No hustles were pulled by the recently released “Hustlers,’ a film starring Jennifer Lopez and Constance Wu, which premiered Sept. 12. The movie was inspired by an article called “The Hustlers at Scores,” written by New York Magazine journalist and editor Jessica Pressler. This naughty and enticing tale of crime involves a group of strippers, their sisterhood and the illegal routes they take to survive the 2008 Recession.
While the entire cast gave convincing performances, the actress who knocked it out of the park was Lopez. Playing Romona, a veteran erotic dancer, she embodied a “mama bear” feel and showed cold and calculated leadership prowess.
After the economic crash, most of the girls turn to her for help out of financial troubles. Thus began the grand scheme which consisted of drugging and stealing from the men who worked on Wall Street.
Though her role was minimal, Keke Palmer, who plays Mercedes, is part of the crew and head over heels in love with a convict. Palmer brought much-needed joviality to the film through her comedic comments and responses, like punching a naked and drugged man in the backseat of a car in a panic. The hilarious moments in the first half of the film by hip hop artists Lizzo and Cardi B were welcomed, given the dark subject matter that overtook the second half.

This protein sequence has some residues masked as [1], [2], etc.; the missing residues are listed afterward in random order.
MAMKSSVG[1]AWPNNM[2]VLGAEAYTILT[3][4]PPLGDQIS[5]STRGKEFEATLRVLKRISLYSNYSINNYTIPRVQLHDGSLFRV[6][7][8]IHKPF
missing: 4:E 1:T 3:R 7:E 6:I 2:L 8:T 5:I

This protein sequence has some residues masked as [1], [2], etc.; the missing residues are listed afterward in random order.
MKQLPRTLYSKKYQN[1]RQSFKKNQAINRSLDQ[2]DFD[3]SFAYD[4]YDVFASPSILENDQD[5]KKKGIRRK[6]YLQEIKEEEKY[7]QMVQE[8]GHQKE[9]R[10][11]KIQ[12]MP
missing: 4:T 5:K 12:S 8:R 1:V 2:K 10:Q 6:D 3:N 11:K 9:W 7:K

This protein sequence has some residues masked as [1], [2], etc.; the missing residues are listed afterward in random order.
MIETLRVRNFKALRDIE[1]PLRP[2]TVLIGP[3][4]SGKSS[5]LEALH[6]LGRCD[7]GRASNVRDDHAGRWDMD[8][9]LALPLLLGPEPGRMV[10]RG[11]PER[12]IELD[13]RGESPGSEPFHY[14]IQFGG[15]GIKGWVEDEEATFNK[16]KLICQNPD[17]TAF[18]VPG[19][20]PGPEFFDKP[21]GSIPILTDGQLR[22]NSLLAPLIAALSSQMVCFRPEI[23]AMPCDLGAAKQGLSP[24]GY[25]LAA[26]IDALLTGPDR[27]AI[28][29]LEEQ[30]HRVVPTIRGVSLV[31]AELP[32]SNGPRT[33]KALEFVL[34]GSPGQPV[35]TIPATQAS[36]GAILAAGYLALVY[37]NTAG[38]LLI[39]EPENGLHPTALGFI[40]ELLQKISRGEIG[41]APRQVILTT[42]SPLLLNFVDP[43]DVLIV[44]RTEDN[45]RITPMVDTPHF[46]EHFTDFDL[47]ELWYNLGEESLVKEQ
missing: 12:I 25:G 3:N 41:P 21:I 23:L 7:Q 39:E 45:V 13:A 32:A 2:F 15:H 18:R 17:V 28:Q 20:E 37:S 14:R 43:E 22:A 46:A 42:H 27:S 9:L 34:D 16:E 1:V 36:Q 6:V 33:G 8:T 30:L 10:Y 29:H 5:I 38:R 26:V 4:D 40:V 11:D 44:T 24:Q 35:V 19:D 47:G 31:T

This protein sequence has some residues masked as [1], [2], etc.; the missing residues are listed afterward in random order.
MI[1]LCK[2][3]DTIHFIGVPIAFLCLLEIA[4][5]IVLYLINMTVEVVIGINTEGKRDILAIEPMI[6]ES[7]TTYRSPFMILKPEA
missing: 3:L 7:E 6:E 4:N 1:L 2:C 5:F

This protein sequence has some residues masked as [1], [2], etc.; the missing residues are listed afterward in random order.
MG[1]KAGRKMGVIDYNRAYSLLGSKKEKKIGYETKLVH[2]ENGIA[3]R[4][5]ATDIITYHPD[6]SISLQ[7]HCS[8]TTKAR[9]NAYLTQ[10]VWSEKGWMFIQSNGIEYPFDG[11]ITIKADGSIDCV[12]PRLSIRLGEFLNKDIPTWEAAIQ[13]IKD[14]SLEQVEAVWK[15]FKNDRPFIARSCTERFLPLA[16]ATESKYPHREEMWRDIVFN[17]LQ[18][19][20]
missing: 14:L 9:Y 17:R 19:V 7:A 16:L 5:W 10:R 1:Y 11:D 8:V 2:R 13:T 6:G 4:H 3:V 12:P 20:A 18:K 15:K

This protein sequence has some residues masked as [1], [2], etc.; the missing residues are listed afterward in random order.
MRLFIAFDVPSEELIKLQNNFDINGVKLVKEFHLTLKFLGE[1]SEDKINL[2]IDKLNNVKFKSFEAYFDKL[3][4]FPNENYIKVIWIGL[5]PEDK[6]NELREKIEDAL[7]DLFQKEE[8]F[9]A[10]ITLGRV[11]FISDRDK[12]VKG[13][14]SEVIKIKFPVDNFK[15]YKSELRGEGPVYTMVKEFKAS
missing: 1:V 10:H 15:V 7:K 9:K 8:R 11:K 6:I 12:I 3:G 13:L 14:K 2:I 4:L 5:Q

A constant theme throughout “Hustlers” is the relationship between Lopez and Wu. Their mother-daughter bond and the actions that test their friendship drive the story as much as their hustling does. The film balances drama and comedy with sisterhood and crime.
While “Hustlers” does prove an entertaining film, it could have expanded upon relationships and conflicts to provide more intrigue to the story.
For example, when the women noticed others running the same game they are, it only earns a brief mention. We never learn who they are or how they pulled everything together.
If certain parts from the true story were already dramatized for the film, that would have been a perfect creative opportunity. Like a couple of other conflicts in the film, they are mentioned in passing, instead of shown. And, when shown, it’s in such a short scene that by the end of the movie, you have already forgotten about it.
Wu’s character, Destiny, unfortunately suffers from this problem. Though it is her narration driving the story, we are only briefly told or shown her flashbacks to absorb it. Despite Wu’s vulnerable performance, brief focus is most likely why the ravings from viewers are all about Lopez.
Despite these issues, there were some positives. There were good technical decisions made, especially regarding sound design later in the film. All one can say is, if you see the film — you’ll know it when you hear it.
Overall, the movie was a pleasant surprise that delivered as much fun as its trailers promised, but could have benefited from a longer runtime.